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Wednesday
Jun082011

FROM THE MOUTHS OF BABES: TEACHING YOUR TODDLER THE LINGO (OR LANGUAGE)

"WHATTUP!"
As someone who moonlights teaching English to adults (technical writing for business of all things), I know the importance of mastering the language, and the earlier you can grasp all of its concepts the better. So you won't hear me complain about the fact that my 15-month-old daughter is well ahead of the curve when it comes to conquering many of the common words you and I use everyday. At last count, I think she had mastered about 50 of them, but more importantly, she is slowly beginning to put two and two together and stringing a couple of words together at a time to make short, grammatically incorrect phrases. Now, I'm not saying she doesn't need some work when it comes to diction, or inflection, or verb conjugation- she should conquer that by junior kindergarten- but for now I'm happy to see that she understands the concept of communication, and its importance to her development.
Children are sponges, and with so many people (me, her mom, grandparents, caregivers, aunts and uncles) to help her learn the lingo, it amazes me what comes out of my daughter's mouth on any given day. Some days I come home and my wife can't wait to show me the new word or phrase my daughter has learned for that day. In quick succession she has gone from babbling to a few key words like "Mommy" and "Daddy" and "Doggy" to more complex words like "No" and "Now" and "Night Night." And she has no problem using them in the correct context:

"D.D., are you tired?"
"Night night."
"Do you want Daddy to take you?"
"No!"
"Do you want Mommy to take you?"
"Now!"

But what's more amazing is her ability to put ideas together on her own. It's one thing for your daughter to know how to properly use the words "more" and "please," but watching her put them both together for the desired result of conning her father out of his whole bowl of ice cream is priceless. Or seeing her frustration when she's sitting in her Zaidy's lap, and he's not paying attention to her when she wants him to read to her, and she grabs the book, shakes it vigorously and says: "Grandpa.. READ!"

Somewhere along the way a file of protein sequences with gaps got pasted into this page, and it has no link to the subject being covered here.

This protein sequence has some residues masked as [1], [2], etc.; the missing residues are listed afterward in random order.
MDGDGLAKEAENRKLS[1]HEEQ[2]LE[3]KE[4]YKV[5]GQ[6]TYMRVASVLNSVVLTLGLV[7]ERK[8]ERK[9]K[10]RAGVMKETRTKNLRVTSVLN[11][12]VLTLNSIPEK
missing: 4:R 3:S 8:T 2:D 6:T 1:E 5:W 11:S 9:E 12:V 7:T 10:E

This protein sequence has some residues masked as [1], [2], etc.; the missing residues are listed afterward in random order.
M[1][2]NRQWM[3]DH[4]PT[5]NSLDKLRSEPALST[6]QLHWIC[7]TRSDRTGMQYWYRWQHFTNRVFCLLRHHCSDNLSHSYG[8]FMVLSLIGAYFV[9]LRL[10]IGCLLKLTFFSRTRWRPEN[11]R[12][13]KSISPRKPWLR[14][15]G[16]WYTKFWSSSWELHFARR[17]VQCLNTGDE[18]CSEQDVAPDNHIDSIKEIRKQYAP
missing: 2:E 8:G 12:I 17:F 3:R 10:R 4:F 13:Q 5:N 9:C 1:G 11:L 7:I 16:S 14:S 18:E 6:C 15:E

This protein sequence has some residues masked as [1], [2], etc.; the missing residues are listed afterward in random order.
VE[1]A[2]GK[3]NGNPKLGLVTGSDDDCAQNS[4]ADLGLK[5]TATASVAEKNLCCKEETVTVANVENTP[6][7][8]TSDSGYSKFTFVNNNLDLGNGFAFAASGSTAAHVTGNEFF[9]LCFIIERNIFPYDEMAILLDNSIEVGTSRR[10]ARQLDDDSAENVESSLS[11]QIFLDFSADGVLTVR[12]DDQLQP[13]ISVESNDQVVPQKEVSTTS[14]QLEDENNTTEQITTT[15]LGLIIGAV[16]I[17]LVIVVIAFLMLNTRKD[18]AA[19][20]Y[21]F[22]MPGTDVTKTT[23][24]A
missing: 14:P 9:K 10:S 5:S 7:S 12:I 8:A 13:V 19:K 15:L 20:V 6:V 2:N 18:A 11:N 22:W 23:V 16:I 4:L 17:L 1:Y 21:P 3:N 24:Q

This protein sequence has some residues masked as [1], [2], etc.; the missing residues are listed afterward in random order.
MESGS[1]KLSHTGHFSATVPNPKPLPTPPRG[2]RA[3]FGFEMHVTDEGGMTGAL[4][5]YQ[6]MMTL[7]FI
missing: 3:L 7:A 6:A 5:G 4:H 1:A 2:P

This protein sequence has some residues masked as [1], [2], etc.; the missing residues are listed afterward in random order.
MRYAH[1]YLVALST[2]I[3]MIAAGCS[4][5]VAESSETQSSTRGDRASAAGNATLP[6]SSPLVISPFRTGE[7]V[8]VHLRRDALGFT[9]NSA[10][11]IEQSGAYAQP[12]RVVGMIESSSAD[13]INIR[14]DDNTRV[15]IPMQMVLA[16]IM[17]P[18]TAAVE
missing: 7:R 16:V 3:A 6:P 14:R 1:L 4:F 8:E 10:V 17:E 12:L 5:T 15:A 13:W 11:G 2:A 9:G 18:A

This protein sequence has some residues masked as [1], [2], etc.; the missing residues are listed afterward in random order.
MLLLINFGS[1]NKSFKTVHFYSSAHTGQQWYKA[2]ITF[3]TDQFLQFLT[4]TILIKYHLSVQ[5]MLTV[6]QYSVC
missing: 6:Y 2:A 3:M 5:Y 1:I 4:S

In the words of Hannibal Smith, "I love it when a plan comes together." And, there is nothing that makes me prouder than to watch my daughter conquer the complexities of the English language at such a young age. Sure, all her friends are walking, but I'll take talking over walking any day. Why get something yourself when you can ask someone else to do it for you? My kid knows her first and her last name, her age, and her favorite colour (yellow). She is able to effectively communicate when she is finished eating ("all done"), when she wants the food off your plate ("french fries") and the appropriate way to pet a dog (while gently stroking the beast say: "nice"). She even knows her geography, playfully screaming "Bubbie" when we are within three blocks of her house. Sure, she still likes to say "hi" repeatedly to every person she encounters, forcing me to strike up conversations I don't want to have with complete strangers, but you take the good with the bad. From my experience, and this works for adults too, first you teach them the words, and then you teach them when to use them.

Here are some helpful links to help you get your toddler down with the lingo:

http://www.englishclub.com/young-learners/english-for-babies.htm
http://www.pbs.org/parents/readinglanguage/baby/talking_milestone_baby.html
http://www.ivillage.com/baby-talk-8-easy-and-fun-ways-improve-your-babys-language-skills/6-n-136622
http://www.time.com/time/health/article/0,8599,1968874,00.html

And, remember, if you want the TV to teach your child the language be prepared for some interesting conversations... with your daycare provider, other parents, child services...

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